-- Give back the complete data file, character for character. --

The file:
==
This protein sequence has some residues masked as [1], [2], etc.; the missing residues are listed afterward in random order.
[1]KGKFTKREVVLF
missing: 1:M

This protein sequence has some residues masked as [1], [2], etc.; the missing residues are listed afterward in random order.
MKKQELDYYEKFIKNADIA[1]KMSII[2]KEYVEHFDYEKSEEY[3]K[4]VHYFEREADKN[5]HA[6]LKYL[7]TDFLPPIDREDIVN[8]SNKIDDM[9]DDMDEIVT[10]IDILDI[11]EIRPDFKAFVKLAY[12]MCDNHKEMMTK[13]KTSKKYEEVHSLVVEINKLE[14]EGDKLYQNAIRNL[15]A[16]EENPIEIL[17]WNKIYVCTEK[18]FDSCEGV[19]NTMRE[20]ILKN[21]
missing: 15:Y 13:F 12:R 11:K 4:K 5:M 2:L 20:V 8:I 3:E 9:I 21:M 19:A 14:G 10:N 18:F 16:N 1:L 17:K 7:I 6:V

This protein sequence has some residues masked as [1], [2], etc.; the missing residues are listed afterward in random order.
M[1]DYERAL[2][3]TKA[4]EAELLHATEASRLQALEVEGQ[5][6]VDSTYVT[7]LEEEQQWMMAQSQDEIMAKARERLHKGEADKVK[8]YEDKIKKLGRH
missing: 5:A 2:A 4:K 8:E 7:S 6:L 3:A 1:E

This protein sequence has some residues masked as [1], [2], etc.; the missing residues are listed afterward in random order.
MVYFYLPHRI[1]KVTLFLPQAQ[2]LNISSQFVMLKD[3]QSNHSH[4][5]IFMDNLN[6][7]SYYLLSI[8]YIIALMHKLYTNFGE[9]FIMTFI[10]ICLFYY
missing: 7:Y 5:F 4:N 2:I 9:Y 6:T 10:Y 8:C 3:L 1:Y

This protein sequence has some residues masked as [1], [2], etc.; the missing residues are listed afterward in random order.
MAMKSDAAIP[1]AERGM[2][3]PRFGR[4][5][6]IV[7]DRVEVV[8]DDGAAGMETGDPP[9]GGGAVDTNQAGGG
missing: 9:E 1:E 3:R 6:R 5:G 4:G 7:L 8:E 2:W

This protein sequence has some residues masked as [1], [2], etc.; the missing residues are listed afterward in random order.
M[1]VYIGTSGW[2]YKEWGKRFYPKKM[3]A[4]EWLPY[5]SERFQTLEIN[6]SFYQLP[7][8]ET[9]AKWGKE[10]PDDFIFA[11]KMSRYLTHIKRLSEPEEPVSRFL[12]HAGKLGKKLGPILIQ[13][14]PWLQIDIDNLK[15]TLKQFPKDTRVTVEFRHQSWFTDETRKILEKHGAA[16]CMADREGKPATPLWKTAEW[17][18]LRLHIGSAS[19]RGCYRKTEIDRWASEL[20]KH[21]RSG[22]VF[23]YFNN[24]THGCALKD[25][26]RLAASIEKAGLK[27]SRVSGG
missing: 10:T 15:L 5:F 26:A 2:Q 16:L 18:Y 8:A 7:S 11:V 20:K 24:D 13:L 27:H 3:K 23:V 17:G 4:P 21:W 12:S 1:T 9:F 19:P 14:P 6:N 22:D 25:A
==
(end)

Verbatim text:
This protein sequence has some residues masked as [1], [2], etc.; the missing residues are listed afterward in random order.
[1]KGKFTKREVVLF
missing: 1:M

This protein sequence has some residues masked as [1], [2], etc.; the missing residues are listed afterward in random order.
MKKQELDYYEKFIKNADIA[1]KMSII[2]KEYVEHFDYEKSEEY[3]K[4]VHYFEREADKN[5]HA[6]LKYL[7]TDFLPPIDREDIVN[8]SNKIDDM[9]DDMDEIVT[10]IDILDI[11]EIRPDFKAFVKLAY[12]MCDNHKEMMTK[13]KTSKKYEEVHSLVVEINKLE[14]EGDKLYQNAIRNL[15]A[16]EENPIEIL[17]WNKIYVCTEK[18]FDSCEGV[19]NTMRE[20]ILKN[21]
missing: 15:Y 13:F 12:R 11:K 4:K 5:M 2:L 20:V 8:I 3:E 9:I 21:M 19:A 14:G 10:N 18:F 16:N 1:L 17:K 7:I 6:V

This protein sequence has some residues masked as [1], [2], etc.; the missing residues are listed afterward in random order.
M[1]DYERAL[2][3]TKA[4]EAELLHATEASRLQALEVEGQ[5][6]VDSTYVT[7]LEEEQQWMMAQSQDEIMAKARERLHKGEADKVK[8]YEDKIKKLGRH
missing: 5:A 2:A 4:K 8:E 7:S 6:L 3:A 1:E

This protein sequence has some residues masked as [1], [2], etc.; the missing residues are listed afterward in random order.
MVYFYLPHRI[1]KVTLFLPQAQ[2]LNISSQFVMLKD[3]QSNHSH[4][5]IFMDNLN[6][7]SYYLLSI[8]YIIALMHKLYTNFGE[9]FIMTFI[10]ICLFYY
missing: 7:Y 5:F 4:N 2:I 9:Y 6:T 10:Y 8:C 3:L 1:Y

This protein sequence has some residues masked as [1], [2], etc.; the missing residues are listed afterward in random order.
MAMKSDAAIP[1]AERGM[2][3]PRFGR[4][5][6]IV[7]DRVEVV[8]DDGAAGMETGDPP[9]GGGAVDTNQAGGG
missing: 9:E 1:E 3:R 6:R 5:G 4:G 7:L 8:E 2:W

This protein sequence has some residues masked as [1], [2], etc.; the missing residues are listed afterward in random order.
M[1]VYIGTSGW[2]YKEWGKRFYPKKM[3]A[4]EWLPY[5]SERFQTLEIN[6]SFYQLP[7][8]ET[9]AKWGKE[10]PDDFIFA[11]KMSRYLTHIKRLSEPEEPVSRFL[12]HAGKLGKKLGPILIQ[13][14]PWLQIDIDNLK[15]TLKQFPKDTRVTVEFRHQSWFTDETRKILEKHGAA[16]CMADREGKPATPLWKTAEW[17][18]LRLHIGSAS[19]RGCYRKTEIDRWASEL[20]KH[21]RSG[22]VF[23]YFNN[24]THGCALKD[25][26]RLAASIEKAGLK[27]SRVSGG
missing: 10:T 15:L 5:F 26:A 2:Q 16:L 18:Y 8:A 7:S 11:V 20:K 24:D 13:L 27:H 3:K 23:V 17:G 4:P 21:W 12:S 1:T 9:F 19:P 14:P 6:N 22:D 25:A